Continuing the Trajectory to Transformation…
We used our free lease-back months to take a more gradual approach to moving from Texas to Colorado, rather than trying to make it in “one fell swoop.” For one thing, we had so much to cast off rather than pack up. . Not everything would be coming with us, that was for sure. We’d owned 1701 Dexter for over 26 years, and for most of those years, we had a one-way front door: many things, large and small, would come in, but only rarely would anything leave. When you add in the inherited furniture and keepsakes from both families (and other relatives as well), we had mountains of treasures, plain old stuff, and just plain crap all piled in together, more or less. It felt like we were peeling back layers of accumulated possessions
We decided on a 3-phase move. First, we would take the car and whatever small items we could cram into a car-top carrier when we closed on the house at the end of March to “establish a beachhead” in the house itself. Phase 2 would be driving a rental truck one-way there ourselves to take most of our non-furniture items, then flying back from Denver, maybe more than once. For the final phase, we would hire a moving company to handle all the furniture while we packed up our car-top carrier, stuff the cats into crates, and drove to our new home.
No, most people would not do it that way. We are not “most people.” This approach fit us much better.
We also needed to check out a flatter approach to our new home nestled up near the mountains. Raton Pass is spectacularly beautiful — and daunting enough in an overloaded car, much less an over-stuffed rental truck. So, for our first run, we headed straight north from the Texas panhandle across the Oklahoma panhandle to enter eastern Colorado and turned left at the Arkansas River. Though we made the same elevation eventually, the climb was much longer and significantly less severe.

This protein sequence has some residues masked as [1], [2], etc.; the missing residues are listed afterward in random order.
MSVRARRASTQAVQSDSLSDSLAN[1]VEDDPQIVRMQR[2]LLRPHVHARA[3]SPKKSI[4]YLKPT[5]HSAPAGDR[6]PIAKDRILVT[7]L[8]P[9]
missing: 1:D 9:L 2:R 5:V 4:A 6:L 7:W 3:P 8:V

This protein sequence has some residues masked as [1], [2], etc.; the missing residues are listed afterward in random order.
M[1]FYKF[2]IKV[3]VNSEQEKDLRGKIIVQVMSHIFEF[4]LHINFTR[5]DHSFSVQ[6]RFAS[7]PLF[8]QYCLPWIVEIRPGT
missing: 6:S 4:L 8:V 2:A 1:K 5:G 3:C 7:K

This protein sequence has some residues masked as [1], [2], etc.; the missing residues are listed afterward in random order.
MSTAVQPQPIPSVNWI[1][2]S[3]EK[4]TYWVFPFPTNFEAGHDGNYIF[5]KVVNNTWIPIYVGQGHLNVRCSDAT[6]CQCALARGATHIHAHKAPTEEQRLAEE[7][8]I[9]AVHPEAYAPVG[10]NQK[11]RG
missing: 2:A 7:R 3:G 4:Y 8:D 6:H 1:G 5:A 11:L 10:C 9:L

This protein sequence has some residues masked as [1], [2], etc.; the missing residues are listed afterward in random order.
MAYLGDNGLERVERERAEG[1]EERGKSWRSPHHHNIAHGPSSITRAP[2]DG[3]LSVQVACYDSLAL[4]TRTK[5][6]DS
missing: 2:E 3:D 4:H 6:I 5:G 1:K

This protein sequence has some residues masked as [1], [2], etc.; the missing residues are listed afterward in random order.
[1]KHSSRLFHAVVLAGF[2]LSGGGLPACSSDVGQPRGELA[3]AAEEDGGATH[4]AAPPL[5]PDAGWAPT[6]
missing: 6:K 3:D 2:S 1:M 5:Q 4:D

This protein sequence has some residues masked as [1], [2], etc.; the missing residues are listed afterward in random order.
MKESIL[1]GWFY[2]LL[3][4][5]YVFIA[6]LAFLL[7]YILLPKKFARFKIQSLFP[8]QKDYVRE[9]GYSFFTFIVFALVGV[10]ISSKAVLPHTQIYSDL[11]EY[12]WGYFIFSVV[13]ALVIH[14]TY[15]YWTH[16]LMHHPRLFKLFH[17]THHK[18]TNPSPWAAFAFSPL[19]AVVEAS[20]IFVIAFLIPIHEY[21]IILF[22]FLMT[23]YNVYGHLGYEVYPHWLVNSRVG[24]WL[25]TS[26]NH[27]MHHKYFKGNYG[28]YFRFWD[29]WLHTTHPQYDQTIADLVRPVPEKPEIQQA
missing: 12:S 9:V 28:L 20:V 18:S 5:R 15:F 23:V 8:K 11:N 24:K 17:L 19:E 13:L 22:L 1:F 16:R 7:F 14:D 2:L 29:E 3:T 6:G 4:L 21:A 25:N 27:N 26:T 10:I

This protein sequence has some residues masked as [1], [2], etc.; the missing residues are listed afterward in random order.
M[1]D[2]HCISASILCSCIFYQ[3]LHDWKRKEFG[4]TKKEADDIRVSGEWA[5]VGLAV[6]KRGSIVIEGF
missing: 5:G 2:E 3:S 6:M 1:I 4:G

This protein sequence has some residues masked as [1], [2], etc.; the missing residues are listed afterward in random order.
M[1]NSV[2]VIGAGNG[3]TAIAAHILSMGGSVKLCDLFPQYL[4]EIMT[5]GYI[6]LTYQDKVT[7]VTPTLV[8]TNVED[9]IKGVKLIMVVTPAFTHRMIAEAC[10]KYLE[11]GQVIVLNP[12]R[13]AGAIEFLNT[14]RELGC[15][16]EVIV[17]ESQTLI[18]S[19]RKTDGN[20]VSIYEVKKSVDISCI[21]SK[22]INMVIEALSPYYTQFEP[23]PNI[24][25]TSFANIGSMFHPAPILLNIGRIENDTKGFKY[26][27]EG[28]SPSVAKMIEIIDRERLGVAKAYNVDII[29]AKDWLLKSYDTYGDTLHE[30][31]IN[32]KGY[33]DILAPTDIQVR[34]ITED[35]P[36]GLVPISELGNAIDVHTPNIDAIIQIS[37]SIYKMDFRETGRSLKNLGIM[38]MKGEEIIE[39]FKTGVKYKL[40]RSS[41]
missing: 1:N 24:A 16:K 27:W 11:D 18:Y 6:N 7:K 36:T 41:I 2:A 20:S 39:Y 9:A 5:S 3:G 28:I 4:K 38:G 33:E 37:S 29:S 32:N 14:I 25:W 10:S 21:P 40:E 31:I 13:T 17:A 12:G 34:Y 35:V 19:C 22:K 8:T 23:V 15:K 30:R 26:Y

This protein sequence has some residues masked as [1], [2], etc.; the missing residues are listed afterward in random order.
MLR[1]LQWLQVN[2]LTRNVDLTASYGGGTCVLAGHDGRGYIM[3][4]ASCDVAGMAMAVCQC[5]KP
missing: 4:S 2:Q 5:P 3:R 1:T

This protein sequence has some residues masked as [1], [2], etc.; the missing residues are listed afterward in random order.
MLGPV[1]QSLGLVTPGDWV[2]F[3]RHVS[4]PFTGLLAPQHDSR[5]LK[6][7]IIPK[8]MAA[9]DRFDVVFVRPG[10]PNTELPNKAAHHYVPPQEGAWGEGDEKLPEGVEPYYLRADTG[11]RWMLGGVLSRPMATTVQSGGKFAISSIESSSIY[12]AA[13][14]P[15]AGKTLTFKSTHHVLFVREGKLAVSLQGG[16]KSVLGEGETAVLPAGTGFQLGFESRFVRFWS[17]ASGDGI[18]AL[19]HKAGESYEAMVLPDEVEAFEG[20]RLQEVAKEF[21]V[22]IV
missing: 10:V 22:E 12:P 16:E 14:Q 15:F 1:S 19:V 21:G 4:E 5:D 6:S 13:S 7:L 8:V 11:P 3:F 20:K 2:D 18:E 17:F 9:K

The morning after we arrived I Cañon City, we got a rude awakening with a phone call from Austin: someone had broken into 1701 Dexter that morning. Our next-door neighbor saw someone pull into our driveway just before dawn, run up to the porch and then heard the door kicked in. She called the cops at that point. The thieves were inside only about 5 minutes before she saw someone running out with a drawstring grab-bag. Mostly, they were confronted by rooms piled full with boxes. They did grab a few things — a Playstation 2, some watches, and a jar of change — but missed other more valuable items nearby.
From 1,000 miles away, there really wasn’t much we could do. A neighbor nailed the door jamb back together so the front door could close at least, and took a few of the overlooked valuables over to her house. Our biggest concern was our cats, but they hid out unharmed the whole time. If they hadn’t been freaked out about all the packing activity before this, they sure were now.
Mostly, it felt like Austin kicking us out the door.